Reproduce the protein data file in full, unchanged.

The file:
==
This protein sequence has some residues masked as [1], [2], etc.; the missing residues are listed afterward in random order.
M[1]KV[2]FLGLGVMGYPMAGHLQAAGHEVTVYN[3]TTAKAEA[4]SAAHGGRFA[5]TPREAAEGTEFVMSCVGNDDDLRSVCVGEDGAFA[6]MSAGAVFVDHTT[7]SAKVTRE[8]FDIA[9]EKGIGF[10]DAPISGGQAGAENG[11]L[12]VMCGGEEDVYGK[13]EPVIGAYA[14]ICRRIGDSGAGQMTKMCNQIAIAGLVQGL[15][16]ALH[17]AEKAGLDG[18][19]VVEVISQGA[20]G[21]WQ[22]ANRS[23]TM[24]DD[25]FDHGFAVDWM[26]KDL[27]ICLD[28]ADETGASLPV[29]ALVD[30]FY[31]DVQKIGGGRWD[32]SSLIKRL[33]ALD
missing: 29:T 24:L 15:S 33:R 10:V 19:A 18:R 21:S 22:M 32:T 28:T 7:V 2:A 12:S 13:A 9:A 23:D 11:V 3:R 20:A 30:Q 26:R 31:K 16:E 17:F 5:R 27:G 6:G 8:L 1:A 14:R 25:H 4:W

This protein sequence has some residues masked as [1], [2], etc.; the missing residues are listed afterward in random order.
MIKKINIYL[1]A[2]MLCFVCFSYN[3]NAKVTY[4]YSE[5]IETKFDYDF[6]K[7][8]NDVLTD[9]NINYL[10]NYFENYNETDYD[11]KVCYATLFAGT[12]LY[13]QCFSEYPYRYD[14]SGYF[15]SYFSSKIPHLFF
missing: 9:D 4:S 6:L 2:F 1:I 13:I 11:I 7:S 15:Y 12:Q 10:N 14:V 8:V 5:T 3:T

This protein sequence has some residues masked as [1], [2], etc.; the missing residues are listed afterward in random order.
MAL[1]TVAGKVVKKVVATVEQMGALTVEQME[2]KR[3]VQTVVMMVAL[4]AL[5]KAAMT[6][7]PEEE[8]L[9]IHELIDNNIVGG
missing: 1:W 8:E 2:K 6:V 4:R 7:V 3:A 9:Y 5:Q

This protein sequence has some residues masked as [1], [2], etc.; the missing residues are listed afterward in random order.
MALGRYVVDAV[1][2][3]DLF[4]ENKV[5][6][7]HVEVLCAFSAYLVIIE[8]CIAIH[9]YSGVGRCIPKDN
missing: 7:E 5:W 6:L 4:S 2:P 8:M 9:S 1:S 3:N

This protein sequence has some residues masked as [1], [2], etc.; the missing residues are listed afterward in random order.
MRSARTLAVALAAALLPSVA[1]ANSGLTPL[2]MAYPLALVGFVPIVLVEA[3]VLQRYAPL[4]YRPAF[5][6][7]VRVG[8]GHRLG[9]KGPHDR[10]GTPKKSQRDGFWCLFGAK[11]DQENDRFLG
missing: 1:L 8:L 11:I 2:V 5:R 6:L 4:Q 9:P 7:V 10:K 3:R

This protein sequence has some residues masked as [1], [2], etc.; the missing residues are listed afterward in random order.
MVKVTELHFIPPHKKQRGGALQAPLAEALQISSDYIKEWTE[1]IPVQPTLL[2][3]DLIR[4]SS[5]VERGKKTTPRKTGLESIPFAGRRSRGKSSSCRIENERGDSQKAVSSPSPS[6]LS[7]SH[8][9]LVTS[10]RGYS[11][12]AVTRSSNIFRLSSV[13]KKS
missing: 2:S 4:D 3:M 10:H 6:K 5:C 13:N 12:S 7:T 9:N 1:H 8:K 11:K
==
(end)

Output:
This protein sequence has some residues masked as [1], [2], etc.; the missing residues are listed afterward in random order.
M[1]KV[2]FLGLGVMGYPMAGHLQAAGHEVTVYN[3]TTAKAEA[4]SAAHGGRFA[5]TPREAAEGTEFVMSCVGNDDDLRSVCVGEDGAFA[6]MSAGAVFVDHTT[7]SAKVTRE[8]FDIA[9]EKGIGF[10]DAPISGGQAGAENG[11]L[12]VMCGGEEDVYGK[13]EPVIGAYA[14]ICRRIGDSGAGQMTKMCNQIAIAGLVQGL[15][16]ALH[17]AEKAGLDG[18][19]VVEVISQGA[20]G[21]WQ[22]ANRS[23]TM[24]DD[25]FDHGFAVDWM[26]KDL[27]ICLD[28]ADETGASLPV[29]ALVD[30]FY[31]DVQKIGGGRWD[32]SSLIKRL[33]ALD
missing: 29:T 24:L 15:S 33:R 10:V 19:A 18:R 21:S 22:M 32:T 28:T 7:V 2:A 12:S 13:A 9:A 23:D 11:V 3:R 20:A 30:Q 26:R 31:K 16:E 17:F 5:R 27:G 6:G 8:L 1:A 14:R 25:H 4:W

This protein sequence has some residues masked as [1], [2], etc.; the missing residues are listed afterward in random order.
MIKKINIYL[1]A[2]MLCFVCFSYN[3]NAKVTY[4]YSE[5]IETKFDYDF[6]K[7][8]NDVLTD[9]NINYL[10]NYFENYNETDYD[11]KVCYATLFAGT[12]LY[13]QCFSEYPYRYD[14]SGYF[15]SYFSSKIPHLFF
missing: 9:D 4:S 6:L 2:F 1:I 13:I 11:I 7:S 15:Y 12:Q 10:N 14:V 8:V 5:T 3:T

This protein sequence has some residues masked as [1], [2], etc.; the missing residues are listed afterward in random order.
MAL[1]TVAGKVVKKVVATVEQMGALTVEQME[2]KR[3]VQTVVMMVAL[4]AL[5]KAAMT[6][7]PEEE[8]L[9]IHELIDNNIVGG
missing: 1:W 8:E 2:K 6:V 4:R 7:V 3:A 9:Y 5:Q

This protein sequence has some residues masked as [1], [2], etc.; the missing residues are listed afterward in random order.
MALGRYVVDAV[1][2][3]DLF[4]ENKV[5][6][7]HVEVLCAFSAYLVIIE[8]CIAIH[9]YSGVGRCIPKDN
missing: 7:E 5:W 6:L 4:S 2:P 8:M 9:S 1:S 3:N

This protein sequence has some residues masked as [1], [2], etc.; the missing residues are listed afterward in random order.
MRSARTLAVALAAALLPSVA[1]ANSGLTPL[2]MAYPLALVGFVPIVLVEA[3]VLQRYAPL[4]YRPAF[5][6][7]VRVG[8]GHRLG[9]KGPHDR[10]GTPKKSQRDGFWCLFGAK[11]DQENDRFLG
missing: 1:L 8:L 11:I 2:V 5:R 6:L 4:Q 9:P 7:V 10:K 3:R

This protein sequence has some residues masked as [1], [2], etc.; the missing residues are listed afterward in random order.
MVKVTELHFIPPHKKQRGGALQAPLAEALQISSDYIKEWTE[1]IPVQPTLL[2][3]DLIR[4]SS[5]VERGKKTTPRKTGLESIPFAGRRSRGKSSSCRIENERGDSQKAVSSPSPS[6]LS[7]SH[8][9]LVTS[10]RGYS[11][12]AVTRSSNIFRLSSV[13]KKS
missing: 2:S 4:D 3:M 10:H 6:K 5:C 13:N 12:S 7:T 9:N 1:H 8:K 11:K